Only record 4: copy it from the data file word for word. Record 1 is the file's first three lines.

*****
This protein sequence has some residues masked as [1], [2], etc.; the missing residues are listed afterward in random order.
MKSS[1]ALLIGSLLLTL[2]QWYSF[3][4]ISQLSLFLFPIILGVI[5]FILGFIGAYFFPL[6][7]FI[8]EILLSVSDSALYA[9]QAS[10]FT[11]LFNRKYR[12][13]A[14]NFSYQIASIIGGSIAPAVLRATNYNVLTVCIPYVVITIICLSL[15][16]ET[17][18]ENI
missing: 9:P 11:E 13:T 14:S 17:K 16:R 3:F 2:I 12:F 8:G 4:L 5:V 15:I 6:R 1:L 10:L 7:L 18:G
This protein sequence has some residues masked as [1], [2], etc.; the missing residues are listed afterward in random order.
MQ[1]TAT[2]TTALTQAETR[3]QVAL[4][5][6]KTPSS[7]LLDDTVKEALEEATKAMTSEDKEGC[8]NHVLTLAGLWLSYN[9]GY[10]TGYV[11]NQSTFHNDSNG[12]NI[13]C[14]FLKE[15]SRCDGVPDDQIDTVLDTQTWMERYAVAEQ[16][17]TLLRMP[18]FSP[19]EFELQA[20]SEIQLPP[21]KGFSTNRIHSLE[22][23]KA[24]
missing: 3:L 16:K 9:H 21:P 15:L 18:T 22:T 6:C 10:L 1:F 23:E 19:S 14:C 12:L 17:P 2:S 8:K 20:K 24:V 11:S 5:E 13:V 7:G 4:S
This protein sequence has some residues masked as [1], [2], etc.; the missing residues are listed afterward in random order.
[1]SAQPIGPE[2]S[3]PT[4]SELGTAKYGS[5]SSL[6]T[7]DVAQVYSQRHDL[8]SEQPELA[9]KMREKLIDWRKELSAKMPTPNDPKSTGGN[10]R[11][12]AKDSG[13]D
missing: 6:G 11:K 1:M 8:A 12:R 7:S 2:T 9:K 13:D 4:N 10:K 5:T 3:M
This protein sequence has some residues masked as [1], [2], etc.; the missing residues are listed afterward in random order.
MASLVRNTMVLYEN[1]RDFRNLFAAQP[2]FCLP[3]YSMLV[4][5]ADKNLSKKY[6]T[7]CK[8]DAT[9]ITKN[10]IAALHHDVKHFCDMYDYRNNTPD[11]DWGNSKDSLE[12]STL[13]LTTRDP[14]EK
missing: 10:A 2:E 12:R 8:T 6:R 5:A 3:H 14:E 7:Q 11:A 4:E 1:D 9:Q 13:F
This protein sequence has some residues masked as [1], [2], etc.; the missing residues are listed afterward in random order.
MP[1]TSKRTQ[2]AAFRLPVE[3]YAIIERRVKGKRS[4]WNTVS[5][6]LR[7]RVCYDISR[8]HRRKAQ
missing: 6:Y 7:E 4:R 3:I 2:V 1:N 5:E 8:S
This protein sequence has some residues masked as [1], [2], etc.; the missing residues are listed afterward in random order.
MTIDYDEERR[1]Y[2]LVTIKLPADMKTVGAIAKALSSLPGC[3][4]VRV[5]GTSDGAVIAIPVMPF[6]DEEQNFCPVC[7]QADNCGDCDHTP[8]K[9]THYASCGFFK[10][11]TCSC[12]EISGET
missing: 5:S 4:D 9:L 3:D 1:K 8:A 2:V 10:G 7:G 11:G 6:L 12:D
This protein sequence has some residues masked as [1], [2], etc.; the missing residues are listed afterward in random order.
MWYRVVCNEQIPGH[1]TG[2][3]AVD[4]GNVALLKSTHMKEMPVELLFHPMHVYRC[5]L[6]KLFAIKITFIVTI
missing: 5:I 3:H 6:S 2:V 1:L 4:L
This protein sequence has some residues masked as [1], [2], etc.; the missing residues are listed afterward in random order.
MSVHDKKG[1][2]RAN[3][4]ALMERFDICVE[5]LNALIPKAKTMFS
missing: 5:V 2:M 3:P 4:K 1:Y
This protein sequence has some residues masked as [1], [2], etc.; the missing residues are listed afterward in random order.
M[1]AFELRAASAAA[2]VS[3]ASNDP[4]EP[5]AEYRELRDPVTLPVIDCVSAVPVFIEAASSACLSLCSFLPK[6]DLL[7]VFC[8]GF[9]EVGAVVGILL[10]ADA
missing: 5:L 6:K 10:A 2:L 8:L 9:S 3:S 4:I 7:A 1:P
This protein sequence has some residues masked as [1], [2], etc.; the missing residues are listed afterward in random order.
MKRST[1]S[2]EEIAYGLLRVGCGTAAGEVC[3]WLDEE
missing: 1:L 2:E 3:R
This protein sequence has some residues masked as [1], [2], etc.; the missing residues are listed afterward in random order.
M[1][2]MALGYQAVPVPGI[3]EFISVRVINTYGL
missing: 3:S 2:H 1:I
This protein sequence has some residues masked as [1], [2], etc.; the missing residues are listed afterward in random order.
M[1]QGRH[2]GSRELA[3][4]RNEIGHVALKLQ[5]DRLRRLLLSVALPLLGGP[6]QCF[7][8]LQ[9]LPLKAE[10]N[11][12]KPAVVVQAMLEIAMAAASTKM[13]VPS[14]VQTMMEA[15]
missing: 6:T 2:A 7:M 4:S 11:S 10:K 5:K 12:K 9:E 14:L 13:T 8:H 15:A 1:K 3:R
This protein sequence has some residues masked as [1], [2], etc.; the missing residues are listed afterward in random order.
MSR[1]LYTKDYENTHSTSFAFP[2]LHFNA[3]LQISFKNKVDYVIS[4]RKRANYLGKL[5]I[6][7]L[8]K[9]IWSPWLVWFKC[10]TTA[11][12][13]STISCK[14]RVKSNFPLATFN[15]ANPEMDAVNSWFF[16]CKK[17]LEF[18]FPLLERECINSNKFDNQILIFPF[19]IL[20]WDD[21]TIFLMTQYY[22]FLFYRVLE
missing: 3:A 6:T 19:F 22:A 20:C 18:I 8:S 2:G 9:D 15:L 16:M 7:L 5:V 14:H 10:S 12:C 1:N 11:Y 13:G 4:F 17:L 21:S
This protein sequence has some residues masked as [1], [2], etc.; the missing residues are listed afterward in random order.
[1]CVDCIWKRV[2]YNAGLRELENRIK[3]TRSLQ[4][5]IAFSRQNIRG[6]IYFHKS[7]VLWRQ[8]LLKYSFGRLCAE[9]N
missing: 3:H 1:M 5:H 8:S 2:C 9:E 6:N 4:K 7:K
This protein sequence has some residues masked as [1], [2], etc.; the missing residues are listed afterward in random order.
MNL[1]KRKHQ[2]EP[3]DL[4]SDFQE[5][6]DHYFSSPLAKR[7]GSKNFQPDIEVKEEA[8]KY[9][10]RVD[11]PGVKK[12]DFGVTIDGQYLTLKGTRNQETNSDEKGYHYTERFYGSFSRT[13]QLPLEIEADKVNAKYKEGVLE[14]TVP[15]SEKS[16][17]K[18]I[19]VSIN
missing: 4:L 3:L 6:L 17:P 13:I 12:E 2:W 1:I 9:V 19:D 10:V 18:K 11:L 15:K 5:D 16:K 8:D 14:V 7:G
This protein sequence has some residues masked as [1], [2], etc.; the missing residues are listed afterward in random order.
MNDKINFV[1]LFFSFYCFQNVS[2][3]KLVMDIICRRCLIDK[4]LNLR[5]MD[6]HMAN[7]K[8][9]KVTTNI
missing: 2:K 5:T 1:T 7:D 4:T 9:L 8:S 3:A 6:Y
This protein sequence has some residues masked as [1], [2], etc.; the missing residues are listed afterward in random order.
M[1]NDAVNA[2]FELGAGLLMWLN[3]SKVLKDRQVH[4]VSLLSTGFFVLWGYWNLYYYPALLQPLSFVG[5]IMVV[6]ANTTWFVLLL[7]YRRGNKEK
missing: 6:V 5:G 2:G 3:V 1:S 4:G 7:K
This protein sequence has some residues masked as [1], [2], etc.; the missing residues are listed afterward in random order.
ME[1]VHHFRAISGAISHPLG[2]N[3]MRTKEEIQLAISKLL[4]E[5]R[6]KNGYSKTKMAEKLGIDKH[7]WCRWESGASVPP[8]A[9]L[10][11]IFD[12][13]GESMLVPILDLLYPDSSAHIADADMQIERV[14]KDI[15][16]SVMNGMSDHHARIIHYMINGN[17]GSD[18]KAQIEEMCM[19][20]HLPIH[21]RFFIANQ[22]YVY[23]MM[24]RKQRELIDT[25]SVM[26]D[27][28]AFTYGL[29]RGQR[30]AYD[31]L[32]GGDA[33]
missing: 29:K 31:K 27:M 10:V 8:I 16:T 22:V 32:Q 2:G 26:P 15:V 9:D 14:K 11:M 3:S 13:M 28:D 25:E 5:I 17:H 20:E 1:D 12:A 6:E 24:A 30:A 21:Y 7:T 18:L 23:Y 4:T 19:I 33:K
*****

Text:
This protein sequence has some residues masked as [1], [2], etc.; the missing residues are listed afterward in random order.
MASLVRNTMVLYEN[1]RDFRNLFAAQP[2]FCLP[3]YSMLV[4][5]ADKNLSKKY[6]T[7]CK[8]DAT[9]ITKN[10]IAALHHDVKHFCDMYDYRNNTPD[11]DWGNSKDSLE[12]STL[13]LTTRDP[14]EK
missing: 10:A 2:E 12:R 8:T 6:R 5:A 3:H 14:E 7:Q 11:A 4:E 1:D 9:Q 13:F